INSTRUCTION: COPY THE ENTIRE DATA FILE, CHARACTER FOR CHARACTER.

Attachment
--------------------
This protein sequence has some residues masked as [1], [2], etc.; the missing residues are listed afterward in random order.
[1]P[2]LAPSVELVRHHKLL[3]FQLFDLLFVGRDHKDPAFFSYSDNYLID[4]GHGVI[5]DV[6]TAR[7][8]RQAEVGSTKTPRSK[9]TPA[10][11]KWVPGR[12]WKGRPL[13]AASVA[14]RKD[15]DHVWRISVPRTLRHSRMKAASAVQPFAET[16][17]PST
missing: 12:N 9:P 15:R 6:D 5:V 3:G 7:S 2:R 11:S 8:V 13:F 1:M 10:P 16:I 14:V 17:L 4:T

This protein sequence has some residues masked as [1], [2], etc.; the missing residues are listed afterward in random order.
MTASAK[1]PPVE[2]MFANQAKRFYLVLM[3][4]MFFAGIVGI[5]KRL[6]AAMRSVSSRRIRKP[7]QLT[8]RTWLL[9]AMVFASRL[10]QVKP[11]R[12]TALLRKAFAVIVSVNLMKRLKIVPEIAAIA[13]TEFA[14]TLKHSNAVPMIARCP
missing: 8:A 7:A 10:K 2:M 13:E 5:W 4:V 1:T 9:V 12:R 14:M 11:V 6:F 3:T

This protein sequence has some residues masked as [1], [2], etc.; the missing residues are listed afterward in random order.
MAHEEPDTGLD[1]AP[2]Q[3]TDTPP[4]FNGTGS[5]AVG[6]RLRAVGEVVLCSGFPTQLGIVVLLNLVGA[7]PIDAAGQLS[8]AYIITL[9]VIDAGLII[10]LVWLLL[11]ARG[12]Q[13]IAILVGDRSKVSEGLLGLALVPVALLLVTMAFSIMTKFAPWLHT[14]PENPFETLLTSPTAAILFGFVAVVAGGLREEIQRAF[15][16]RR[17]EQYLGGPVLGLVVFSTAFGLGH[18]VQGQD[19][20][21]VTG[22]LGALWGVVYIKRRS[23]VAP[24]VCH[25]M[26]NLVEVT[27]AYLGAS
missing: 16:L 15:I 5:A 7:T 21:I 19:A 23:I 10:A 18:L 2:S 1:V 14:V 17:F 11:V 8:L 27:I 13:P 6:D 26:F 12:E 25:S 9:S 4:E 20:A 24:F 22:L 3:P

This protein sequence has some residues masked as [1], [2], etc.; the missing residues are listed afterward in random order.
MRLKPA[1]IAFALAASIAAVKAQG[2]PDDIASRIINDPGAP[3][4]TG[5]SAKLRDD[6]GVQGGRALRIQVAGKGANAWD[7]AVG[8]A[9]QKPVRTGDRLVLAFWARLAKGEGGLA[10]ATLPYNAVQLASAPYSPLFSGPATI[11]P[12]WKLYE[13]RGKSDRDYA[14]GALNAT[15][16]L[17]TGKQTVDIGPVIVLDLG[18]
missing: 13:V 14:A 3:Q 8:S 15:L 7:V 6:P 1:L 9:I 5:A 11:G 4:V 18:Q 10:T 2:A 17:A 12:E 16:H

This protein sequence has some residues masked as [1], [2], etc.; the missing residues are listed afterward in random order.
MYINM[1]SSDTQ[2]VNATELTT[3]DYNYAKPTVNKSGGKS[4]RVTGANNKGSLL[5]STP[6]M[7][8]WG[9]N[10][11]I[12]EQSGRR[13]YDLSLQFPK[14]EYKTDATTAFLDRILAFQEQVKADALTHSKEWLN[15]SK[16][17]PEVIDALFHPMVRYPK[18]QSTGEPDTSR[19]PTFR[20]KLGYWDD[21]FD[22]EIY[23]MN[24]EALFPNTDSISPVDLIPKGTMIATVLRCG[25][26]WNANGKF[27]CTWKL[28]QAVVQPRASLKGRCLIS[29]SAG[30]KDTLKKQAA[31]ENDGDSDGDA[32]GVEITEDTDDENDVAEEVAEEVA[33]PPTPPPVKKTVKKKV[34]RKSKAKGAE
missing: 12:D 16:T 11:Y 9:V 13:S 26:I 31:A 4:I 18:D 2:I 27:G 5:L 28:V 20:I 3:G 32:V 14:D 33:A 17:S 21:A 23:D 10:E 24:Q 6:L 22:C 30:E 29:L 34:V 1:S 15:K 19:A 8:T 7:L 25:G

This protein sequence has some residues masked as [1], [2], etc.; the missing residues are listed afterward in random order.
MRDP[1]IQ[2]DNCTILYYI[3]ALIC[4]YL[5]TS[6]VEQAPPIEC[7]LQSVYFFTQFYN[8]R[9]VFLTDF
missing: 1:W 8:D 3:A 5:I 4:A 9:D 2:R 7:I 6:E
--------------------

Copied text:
This protein sequence has some residues masked as [1], [2], etc.; the missing residues are listed afterward in random order.
[1]P[2]LAPSVELVRHHKLL[3]FQLFDLLFVGRDHKDPAFFSYSDNYLID[4]GHGVI[5]DV[6]TAR[7][8]RQAEVGSTKTPRSK[9]TPA[10][11]KWVPGR[12]WKGRPL[13]AASVA[14]RKD[15]DHVWRISVPRTLRHSRMKAASAVQPFAET[16][17]PST
missing: 12:N 9:P 15:R 6:D 5:V 3:G 7:S 2:R 11:S 8:V 13:F 1:M 10:P 16:I 14:V 17:L 4:T

This protein sequence has some residues masked as [1], [2], etc.; the missing residues are listed afterward in random order.
MTASAK[1]PPVE[2]MFANQAKRFYLVLM[3][4]MFFAGIVGI[5]KRL[6]AAMRSVSSRRIRKP[7]QLT[8]RTWLL[9]AMVFASRL[10]QVKP[11]R[12]TALLRKAFAVIVSVNLMKRLKIVPEIAAIA[13]TEFA[14]TLKHSNAVPMIARCP
missing: 8:A 7:A 10:K 2:M 13:E 5:W 4:V 1:T 9:V 12:R 14:M 11:V 6:F 3:T

This protein sequence has some residues masked as [1], [2], etc.; the missing residues are listed afterward in random order.
MAHEEPDTGLD[1]AP[2]Q[3]TDTPP[4]FNGTGS[5]AVG[6]RLRAVGEVVLCSGFPTQLGIVVLLNLVGA[7]PIDAAGQLS[8]AYIITL[9]VIDAGLII[10]LVWLLL[11]ARG[12]Q[13]IAILVGDRSKVSEGLLGLALVPVALLLVTMAFSIMTKFAPWLHT[14]PENPFETLLTSPTAAILFGFVAVVAGGLREEIQRAF[15][16]RR[17]EQYLGGPVLGLVVFSTAFGLGH[18]VQGQD[19][20][21]VTG[22]LGALWGVVYIKRRS[23]VAP[24]VCH[25]M[26]NLVEVT[27]AYLGAS
missing: 16:L 15:I 5:A 7:T 21:I 19:A 23:I 10:A 18:L 2:S 1:V 14:V 17:F 11:V 8:L 27:I 13:P 6:D 26:F 12:E 25:S 9:S 4:E 20:A 24:F 22:L 3:P

This protein sequence has some residues masked as [1], [2], etc.; the missing residues are listed afterward in random order.
MRLKPA[1]IAFALAASIAAVKAQG[2]PDDIASRIINDPGAP[3][4]TG[5]SAKLRDD[6]GVQGGRALRIQVAGKGANAWD[7]AVG[8]A[9]QKPVRTGDRLVLAFWARLAKGEGGLA[10]ATLPYNAVQLASAPYSPLFSGPATI[11]P[12]WKLYE[13]RGKSDRDYA[14]GALNAT[15][16]L[17]TGKQTVDIGPVIVLDLG[18]
missing: 13:V 14:A 3:Q 8:S 15:L 7:V 6:P 1:L 9:I 5:A 11:G 4:V 18:Q 10:T 2:A 17:A 12:E 16:H

This protein sequence has some residues masked as [1], [2], etc.; the missing residues are listed afterward in random order.
MYINM[1]SSDTQ[2]VNATELTT[3]DYNYAKPTVNKSGGKS[4]RVTGANNKGSLL[5]STP[6]M[7][8]WG[9]N[10][11]I[12]EQSGRR[13]YDLSLQFPK[14]EYKTDATTAFLDRILAFQEQVKADALTHSKEWLN[15]SK[16][17]PEVIDALFHPMVRYPK[18]QSTGEPDTSR[19]PTFR[20]KLGYWDD[21]FD[22]EIY[23]MN[24]EALFPNTDSISPVDLIPKGTMIATVLRCG[25][26]WNANGKF[27]CTWKL[28]QAVVQPRASLKGRCLIS[29]SAG[30]KDTLKKQAA[31]ENDGDSDGDA[32]GVEITEDTDDENDVAEEVAEEVA[33]PPTPPPVKKTVKKKV[34]RKSKAKGAE
missing: 12:D 16:T 11:Y 9:V 13:S 26:I 31:A 4:I 18:D 2:I 27:G 5:L 28:V 20:I 3:G 32:V 14:D 33:A 17:S 21:A 23:D 10:E 24:Q 6:L 22:C 30:E 29:L 34:V 1:S 15:K 19:A 8:T 7:L 25:G

This protein sequence has some residues masked as [1], [2], etc.; the missing residues are listed afterward in random order.
MRDP[1]IQ[2]DNCTILYYI[3]ALIC[4]YL[5]TS[6]VEQAPPIEC[7]LQSVYFFTQFYN[8]R[9]VFLTDF
missing: 1:W 8:D 3:A 5:I 4:A 9:D 2:R 7:I 6:E